Bending Over Sideways To Please The Client - Tilt/Shift Part One

on June 15, 2016

This is not a column about business relationships. It is about optics. If you want the other sort you'll have to go to Dale Carnegie or The Better Business Bureau.

Three manufacturers that I know of currently make tilt/shift lenses that can be used on digital cameras; Nikon, Canon and Samyang/Rokinon. There have been others in the past but my researches don't turn them up readily now. The one in use in the studio today is the Samyang 24mm f:3.5 version with the Nikon mount. Of course you can get it with a Canon mont as well...

Cynics may be forgiven for looking at the design and screwing up their faces, but I'm not here to judge whether or not Samyang unbolted another maker's design and reverse engineered it. Nor any I going to make the obvious comment about the use of high-grade plastics to replicate someone else's metal part. Take it from someone who used it that it is well-built and works as it should.

You don't get AF with these lenses, nor do you want it. You get MF and ADJF...Adjustable Focus.

And you get to adjust it in ways that are at once artistic and practical.

The subjects that people cover in the studio can sometimes be challenging in that they are longer than the depth of field of a lens will cover. Stop down as much as you like, you still can't get everything in focus -and clients demand everything in focus. If you need to use a wider aperture for artistic effect, you are in even a worse fix.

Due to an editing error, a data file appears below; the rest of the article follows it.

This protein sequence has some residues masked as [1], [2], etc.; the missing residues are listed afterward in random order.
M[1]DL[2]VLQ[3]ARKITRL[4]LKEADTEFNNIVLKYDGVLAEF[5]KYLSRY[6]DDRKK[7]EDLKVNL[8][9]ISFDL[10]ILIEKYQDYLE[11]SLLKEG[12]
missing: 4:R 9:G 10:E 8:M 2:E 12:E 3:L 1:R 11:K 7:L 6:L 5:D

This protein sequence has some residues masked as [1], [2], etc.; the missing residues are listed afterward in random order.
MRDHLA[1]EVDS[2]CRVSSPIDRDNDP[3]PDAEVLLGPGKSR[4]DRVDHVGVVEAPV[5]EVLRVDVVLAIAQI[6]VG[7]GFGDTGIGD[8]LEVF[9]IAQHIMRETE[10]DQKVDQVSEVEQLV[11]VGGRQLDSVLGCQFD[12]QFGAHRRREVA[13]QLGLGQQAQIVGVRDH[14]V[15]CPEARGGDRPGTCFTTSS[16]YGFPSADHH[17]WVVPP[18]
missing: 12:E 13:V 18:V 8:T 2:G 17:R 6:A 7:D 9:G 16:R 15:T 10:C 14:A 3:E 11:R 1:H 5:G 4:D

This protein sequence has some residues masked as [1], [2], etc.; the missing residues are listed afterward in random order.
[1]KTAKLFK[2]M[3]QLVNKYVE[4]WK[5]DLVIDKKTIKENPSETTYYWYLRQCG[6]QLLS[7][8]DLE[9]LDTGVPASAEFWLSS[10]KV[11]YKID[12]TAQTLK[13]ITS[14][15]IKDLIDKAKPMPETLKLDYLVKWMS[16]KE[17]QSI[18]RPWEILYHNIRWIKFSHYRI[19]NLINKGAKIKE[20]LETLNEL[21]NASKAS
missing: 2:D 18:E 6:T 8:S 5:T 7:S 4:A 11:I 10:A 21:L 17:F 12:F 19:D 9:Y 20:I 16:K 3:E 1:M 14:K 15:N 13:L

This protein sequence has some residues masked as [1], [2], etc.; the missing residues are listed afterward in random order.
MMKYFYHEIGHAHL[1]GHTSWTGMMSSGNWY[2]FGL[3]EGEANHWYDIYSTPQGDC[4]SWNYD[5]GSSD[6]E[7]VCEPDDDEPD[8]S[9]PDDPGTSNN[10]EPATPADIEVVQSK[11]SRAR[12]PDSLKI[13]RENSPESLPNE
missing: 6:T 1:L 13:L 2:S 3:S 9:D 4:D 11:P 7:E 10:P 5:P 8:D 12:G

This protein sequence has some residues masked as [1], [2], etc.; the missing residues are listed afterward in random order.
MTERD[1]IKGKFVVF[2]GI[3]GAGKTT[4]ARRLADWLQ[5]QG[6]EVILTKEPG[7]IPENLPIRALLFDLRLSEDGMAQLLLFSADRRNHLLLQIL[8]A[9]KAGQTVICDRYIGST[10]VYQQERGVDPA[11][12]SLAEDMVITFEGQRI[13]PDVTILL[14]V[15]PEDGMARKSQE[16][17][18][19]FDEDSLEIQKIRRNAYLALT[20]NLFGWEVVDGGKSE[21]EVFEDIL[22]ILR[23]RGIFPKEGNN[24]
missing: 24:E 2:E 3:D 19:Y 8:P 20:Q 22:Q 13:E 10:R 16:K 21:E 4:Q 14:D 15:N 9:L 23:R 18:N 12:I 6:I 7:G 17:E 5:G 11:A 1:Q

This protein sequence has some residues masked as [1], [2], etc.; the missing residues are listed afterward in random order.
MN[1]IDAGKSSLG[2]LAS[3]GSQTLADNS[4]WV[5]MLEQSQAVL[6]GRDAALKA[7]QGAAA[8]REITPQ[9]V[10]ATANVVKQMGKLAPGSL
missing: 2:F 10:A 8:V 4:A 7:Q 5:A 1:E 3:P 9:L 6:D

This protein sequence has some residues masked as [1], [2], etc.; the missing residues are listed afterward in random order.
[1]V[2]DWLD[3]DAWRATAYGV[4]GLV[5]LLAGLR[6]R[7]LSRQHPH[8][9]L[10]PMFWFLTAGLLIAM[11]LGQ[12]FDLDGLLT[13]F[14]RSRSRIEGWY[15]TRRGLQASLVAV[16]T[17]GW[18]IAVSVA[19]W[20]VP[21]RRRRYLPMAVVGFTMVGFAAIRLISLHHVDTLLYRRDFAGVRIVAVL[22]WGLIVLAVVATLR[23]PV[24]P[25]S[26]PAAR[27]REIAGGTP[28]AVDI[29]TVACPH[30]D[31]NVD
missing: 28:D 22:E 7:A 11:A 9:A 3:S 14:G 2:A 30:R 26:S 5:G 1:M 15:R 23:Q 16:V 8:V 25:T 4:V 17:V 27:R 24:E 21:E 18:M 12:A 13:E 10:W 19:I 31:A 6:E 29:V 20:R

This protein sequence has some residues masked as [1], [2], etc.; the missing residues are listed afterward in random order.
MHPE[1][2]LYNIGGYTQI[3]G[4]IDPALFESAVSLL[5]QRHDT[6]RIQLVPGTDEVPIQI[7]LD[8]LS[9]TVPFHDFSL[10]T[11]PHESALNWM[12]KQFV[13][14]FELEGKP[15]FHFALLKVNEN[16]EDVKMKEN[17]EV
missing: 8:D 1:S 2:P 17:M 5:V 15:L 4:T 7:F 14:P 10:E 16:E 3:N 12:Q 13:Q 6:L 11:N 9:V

Here is where the tilt mechanism of these lenses comes in. They are the way to produce the Scheimpflug effect - the phenomenon that occurs when you rotate the lens and the sensor to intersect the plane of the subject. Sounds complex, turns out to be surprisingly visible in the viewfinder, and nails the focus along the length of the subject - in this case a 1:24 Chevrolet Fleetline. Even at a modest aperture, it's in focus.

All in focus from headlight to rear bumper.

Away from the plane that you select, it goes out of focus if you want to create a fuzzy effect that is where you do it. Again useful in the studio to diffuse the backdrop and smooth it out. The clients want to see the products, not the brick wall behind them.

Note that the focusing you do with this lens is with the broad front ring. It's well damped, and does not creep. The lens is a pleasure to use.

As always, available now in-store or on-line.